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S. Korea, US, Japan to discuss NK’s nuclear stalemate, supply chain

First Vice Foreign Minister Chung Jong-kun arrives at Incheon International Airport, west of Seoul, on Sunday, for his trip to Washington. (Yonhap)
First Vice Foreign Minister Chung Jong-kun arrives at Incheon International Airport, west of Seoul, on Sunday, for his trip to Washington. (Yonhap)

South Korea’s First Vice Foreign Minister Choi Jong-kun on Sunday left for Washington for talks with his US and Japanese counterparts, with North Korea’s nuclear issue and the global supply chain disruption expected to top the agenda. 

Choi will be in Washington through Friday, during which he is scheduled to hold a three-way meeting with US Deputy Secretary of State Wendy Sherman and Japan’s Vice Foreign Minister Mori Takeo on Wednesday. The three envoys last met for a trilateral session in Tokyo in July.

The three officials are expected to discuss how best to restart the stalled nuclear talks with the North, following up on their last meeting where they underscored tighter cooperation among the allies in dealing with the North’s nuclear problem.

Since then, the North has upped the ante with a series of weapons launches in September and October, which included a long-range cruise missile, a train-launched ballistic missile, a hypersonic missile and a submarine-launched ballistic missile.

The North’s resumption of weapon tests is a sign that Pyongyang continues to enhance its military capabilities amid the long-stalled denuclearization talks with the US. It also came as Seoul and Washington have been stepping up diplomacy to nudge Pyongyang back to talks.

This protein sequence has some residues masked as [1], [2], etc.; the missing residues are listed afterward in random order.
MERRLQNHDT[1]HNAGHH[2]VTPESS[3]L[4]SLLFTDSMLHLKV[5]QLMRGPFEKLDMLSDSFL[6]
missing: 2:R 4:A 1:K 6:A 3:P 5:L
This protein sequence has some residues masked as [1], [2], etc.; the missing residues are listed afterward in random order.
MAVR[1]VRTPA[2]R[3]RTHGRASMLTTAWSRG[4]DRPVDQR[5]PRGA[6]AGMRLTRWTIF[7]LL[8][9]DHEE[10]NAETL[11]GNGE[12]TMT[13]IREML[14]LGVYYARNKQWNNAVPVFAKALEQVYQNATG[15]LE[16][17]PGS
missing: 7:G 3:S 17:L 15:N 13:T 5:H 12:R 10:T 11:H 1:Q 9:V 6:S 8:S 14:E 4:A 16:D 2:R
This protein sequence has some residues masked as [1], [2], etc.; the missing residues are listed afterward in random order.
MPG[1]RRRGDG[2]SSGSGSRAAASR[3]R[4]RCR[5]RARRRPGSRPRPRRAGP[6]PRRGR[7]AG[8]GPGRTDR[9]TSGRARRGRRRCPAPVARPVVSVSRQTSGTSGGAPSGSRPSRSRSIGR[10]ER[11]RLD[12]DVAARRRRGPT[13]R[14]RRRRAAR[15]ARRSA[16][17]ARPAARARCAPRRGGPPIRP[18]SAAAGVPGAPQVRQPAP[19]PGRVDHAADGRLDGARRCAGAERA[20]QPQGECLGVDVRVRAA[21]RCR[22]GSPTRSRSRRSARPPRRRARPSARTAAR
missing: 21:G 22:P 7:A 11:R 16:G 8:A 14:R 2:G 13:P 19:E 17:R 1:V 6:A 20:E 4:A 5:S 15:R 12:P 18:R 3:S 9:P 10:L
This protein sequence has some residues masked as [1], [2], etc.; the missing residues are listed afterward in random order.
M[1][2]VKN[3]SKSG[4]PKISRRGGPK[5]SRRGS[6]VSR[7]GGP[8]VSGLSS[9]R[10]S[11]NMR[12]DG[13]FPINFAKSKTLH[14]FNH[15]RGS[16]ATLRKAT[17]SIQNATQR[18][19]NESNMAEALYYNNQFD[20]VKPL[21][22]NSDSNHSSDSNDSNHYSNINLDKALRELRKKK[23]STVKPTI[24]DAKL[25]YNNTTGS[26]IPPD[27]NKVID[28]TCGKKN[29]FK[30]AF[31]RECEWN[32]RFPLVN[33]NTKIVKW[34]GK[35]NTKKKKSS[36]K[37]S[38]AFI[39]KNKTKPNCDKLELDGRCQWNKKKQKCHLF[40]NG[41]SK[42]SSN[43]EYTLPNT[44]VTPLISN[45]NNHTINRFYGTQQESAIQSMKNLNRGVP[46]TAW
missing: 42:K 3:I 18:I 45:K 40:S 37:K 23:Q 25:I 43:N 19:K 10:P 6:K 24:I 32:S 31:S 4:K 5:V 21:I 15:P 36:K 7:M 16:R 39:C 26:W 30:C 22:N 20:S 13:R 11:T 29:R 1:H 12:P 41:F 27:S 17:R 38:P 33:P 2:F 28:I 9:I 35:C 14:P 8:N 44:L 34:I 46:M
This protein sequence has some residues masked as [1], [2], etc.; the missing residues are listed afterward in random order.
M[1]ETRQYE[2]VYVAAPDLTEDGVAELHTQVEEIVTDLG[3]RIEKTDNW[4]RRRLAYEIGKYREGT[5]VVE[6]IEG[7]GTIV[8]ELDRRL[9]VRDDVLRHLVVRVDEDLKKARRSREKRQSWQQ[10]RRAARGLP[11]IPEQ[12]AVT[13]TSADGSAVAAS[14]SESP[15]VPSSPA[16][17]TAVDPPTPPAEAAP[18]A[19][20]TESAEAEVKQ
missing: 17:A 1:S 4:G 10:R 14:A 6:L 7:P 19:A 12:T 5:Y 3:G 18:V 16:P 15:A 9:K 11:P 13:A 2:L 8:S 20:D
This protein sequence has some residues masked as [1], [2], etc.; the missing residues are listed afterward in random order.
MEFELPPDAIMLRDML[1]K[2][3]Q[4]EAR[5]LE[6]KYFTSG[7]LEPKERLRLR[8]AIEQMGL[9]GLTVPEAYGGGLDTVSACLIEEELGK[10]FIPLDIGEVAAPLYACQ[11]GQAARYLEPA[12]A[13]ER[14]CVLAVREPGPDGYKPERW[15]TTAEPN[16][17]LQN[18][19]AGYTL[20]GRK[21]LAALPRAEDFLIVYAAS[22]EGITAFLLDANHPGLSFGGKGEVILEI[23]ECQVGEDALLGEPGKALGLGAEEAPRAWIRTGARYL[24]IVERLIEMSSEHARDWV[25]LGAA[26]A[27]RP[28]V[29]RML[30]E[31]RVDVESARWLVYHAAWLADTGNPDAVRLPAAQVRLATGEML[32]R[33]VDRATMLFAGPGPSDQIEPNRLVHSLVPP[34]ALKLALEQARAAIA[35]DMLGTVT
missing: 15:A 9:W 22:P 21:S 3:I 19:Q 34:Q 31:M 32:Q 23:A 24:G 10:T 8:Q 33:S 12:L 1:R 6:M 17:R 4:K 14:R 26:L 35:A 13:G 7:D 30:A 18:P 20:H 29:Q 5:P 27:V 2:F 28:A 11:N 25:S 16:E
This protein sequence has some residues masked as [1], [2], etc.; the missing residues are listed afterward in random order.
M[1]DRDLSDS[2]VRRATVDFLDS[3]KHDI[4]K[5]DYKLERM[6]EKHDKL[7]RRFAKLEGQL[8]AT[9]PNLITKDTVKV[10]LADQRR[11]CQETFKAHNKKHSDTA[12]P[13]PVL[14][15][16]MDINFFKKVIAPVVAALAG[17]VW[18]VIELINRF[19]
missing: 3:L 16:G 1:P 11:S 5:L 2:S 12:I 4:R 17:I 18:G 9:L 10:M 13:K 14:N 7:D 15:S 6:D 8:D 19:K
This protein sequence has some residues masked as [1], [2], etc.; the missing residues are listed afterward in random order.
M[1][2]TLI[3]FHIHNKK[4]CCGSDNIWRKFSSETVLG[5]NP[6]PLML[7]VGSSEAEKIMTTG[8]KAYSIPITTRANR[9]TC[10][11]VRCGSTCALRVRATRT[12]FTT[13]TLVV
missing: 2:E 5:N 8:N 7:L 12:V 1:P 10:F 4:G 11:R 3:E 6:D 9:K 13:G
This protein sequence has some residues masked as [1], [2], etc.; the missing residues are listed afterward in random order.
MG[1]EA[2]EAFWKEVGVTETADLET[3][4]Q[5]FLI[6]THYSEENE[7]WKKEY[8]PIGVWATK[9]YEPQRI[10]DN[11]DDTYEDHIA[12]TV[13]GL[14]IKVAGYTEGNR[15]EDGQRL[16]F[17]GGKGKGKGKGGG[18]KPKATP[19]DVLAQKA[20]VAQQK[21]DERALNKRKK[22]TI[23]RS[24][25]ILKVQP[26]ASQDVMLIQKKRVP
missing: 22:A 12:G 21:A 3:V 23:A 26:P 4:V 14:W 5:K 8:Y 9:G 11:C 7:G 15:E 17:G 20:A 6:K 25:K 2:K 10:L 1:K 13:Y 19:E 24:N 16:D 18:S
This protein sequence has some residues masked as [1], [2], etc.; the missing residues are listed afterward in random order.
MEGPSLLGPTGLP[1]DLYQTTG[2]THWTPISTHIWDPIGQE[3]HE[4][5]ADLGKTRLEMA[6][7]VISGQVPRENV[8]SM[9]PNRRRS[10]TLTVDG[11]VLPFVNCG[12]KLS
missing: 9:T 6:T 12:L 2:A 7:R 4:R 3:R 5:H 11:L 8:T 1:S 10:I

The three-way meeting also comes amid Washington’s focus on addressing ongoing global supply chain disruptions, specifically the semiconductor shortage, amid the intensifying rivalry between the US and China.

All eyes are on whether Washington will further push its key Asian allies to join it in its push to reshape the global supply chain and be less dependent on China. South Korea’s delicate balancing act between its main security ally, the US, and its biggest trade partner, China, could be put to the test as the rivalry heats up, observers say.

As US President Joe Biden and Chinese President Xi Jinping are scheduled to hold their first virtual summit on Monday, the three could also potentially discuss the results and details of the summit.

On Tuesday, Choi plans to hold a separate meeting with Sherman, to discuss bilateral and regional issues. Seoul’s proposal to declare a formal end to the 1950-53 Korean War is likely to be part of the discussion. 

The ministry said Choi is also slated to hold a separate session with Japan’s Mori, though the exact schedule hasn’t been confirmed.

It will mark the first in-person high-level talks between the two neighbors, since Japan’s new prime minister, Fumio Kishida, took office last month.

The ties between Seoul and Tokyo have been badly strained over historic disputes rooted in Japan’s 1910-45 colonial rule of the Korean Peninsula that have morphed into an ongoing economic feud.

With the two sides still remaining miles apart on key issues -- including the forced labor issue and the so-called “comfort women” -- with Japan insisting Seoul should come up with appropriate action, no breakthrough appears to be within sight, observers say.


By Ahn Sung-mi (sahn@heraldcorp.com)
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